Britain ordered an independent study of the place of European Union (EU) citizens in the British economy. The Interior Minister Amber Rudd has asked the Consultative Commission on Migration, a state body advising the government, to find out how migration affects the labor market and the wider economy, and how the rules should work after the Brexit.
In a letter to the commission, Rudd stressed that “there will be a period of implementation when Britain leaves the EU so as not to risk situations for employers or EU citizens in the UK”.
“Leaving the EU allows us to take control of immigration and we will continue to attract those who benefit us economically, socially and culturally”, said Amber Rudd. She added that the new immigration system would allow control over the number of people coming to the country that would reduce net migration to sustainable levels.
Concerns about the long-term social and economic consequences of immigration helped last year in Brexit campaign. The government has long sought to reduce net migration to Britain to less than 100,000 people. In 2016, net migration was 248,000 people.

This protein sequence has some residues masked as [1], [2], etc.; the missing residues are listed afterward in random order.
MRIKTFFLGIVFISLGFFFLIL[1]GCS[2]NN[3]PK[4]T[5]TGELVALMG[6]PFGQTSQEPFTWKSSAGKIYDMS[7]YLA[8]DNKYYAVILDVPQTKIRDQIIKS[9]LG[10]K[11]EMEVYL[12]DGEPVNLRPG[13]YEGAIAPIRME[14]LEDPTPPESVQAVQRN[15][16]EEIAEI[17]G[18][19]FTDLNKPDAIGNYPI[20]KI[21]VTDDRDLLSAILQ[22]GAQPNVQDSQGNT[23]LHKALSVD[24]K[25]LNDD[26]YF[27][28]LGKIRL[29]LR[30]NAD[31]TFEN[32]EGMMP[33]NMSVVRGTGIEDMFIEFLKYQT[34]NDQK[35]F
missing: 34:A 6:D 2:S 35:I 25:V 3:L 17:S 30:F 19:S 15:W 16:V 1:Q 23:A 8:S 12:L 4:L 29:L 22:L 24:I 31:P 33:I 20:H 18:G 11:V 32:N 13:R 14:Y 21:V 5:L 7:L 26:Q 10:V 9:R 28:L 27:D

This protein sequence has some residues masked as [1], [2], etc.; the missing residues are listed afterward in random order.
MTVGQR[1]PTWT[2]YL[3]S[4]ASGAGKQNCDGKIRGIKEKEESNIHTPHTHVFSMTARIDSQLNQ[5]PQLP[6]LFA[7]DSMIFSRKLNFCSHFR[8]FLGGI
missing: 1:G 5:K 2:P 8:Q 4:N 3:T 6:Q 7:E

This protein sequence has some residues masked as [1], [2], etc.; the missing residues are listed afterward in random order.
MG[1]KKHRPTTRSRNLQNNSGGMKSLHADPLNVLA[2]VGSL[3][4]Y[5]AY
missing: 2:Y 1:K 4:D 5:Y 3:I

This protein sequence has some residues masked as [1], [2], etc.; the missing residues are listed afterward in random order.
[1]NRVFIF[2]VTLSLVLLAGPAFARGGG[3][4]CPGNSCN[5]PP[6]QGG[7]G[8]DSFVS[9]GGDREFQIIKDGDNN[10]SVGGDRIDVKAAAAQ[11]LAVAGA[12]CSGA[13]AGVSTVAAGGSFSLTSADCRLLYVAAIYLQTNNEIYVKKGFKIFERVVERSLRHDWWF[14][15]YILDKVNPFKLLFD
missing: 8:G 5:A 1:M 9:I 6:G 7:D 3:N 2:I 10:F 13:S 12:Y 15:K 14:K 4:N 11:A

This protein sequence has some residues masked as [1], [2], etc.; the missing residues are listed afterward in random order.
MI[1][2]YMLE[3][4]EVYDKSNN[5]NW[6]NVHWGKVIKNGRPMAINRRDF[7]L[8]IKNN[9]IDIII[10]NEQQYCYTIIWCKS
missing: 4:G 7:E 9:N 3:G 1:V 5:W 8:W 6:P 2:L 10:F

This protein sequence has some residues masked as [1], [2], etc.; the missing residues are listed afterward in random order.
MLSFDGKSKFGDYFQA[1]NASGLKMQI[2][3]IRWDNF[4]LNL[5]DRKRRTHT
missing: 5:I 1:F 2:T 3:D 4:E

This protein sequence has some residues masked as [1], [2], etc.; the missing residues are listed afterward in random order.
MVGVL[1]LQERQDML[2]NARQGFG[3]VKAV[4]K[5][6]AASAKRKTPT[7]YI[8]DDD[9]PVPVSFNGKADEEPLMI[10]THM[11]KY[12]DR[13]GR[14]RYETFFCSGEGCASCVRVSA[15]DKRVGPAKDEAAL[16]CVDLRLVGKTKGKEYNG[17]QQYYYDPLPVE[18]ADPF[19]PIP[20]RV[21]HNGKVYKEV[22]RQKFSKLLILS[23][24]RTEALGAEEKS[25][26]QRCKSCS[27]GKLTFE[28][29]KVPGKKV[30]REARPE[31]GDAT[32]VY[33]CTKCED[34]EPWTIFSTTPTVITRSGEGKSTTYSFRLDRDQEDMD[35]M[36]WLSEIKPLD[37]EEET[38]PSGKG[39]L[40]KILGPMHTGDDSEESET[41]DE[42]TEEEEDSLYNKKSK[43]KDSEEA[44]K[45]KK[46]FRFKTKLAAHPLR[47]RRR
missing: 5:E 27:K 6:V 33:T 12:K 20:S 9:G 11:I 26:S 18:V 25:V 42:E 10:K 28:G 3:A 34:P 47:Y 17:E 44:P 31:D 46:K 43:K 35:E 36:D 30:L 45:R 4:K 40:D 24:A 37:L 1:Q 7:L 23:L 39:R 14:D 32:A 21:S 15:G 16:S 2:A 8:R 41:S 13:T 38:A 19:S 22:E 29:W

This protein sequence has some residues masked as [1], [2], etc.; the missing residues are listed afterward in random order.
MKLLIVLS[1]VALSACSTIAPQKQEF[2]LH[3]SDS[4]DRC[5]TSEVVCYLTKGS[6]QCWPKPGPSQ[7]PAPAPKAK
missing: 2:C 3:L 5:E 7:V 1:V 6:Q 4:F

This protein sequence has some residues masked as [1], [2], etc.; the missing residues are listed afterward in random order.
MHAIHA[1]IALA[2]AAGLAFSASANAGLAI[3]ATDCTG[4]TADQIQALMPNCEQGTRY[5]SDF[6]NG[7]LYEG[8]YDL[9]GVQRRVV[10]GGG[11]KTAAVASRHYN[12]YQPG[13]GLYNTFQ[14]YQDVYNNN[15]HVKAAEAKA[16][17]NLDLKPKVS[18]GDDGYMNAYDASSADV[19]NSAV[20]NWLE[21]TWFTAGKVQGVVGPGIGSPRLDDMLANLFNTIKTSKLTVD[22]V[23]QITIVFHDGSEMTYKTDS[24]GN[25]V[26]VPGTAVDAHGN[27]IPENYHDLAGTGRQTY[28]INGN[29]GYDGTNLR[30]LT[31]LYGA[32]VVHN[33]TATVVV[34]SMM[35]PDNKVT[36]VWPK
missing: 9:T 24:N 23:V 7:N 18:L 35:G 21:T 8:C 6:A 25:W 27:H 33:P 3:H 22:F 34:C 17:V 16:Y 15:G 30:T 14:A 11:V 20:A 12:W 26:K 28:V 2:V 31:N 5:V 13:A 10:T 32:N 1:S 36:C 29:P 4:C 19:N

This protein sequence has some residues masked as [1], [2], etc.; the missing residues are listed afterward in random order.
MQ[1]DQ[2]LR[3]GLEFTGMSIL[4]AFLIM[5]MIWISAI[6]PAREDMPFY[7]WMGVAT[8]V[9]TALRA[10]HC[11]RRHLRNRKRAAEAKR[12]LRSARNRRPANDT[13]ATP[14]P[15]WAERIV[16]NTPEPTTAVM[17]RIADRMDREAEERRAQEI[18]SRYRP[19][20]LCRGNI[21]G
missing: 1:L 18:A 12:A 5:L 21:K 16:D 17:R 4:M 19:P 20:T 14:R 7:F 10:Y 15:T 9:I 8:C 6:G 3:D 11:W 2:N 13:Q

Meanwhile, many companies are afraid they will not be able to hire the people they need. Such a prospect would force them to move elsewhere.
The Government announced that the Migration Advisory Committee, which is due to present its findings in September 2018, will address a wide range of issues: the current pattern of migration in the European Economic Area, including which sectors rely most on EU labor; Economic and social costs and benefits of EU migration to the UK economy; The potential effect of reducing EU migration and the ways in which businesses and the government can adapt to change; The current effect of immigration from EU and non-EU countries on the competitiveness of the British economy and others.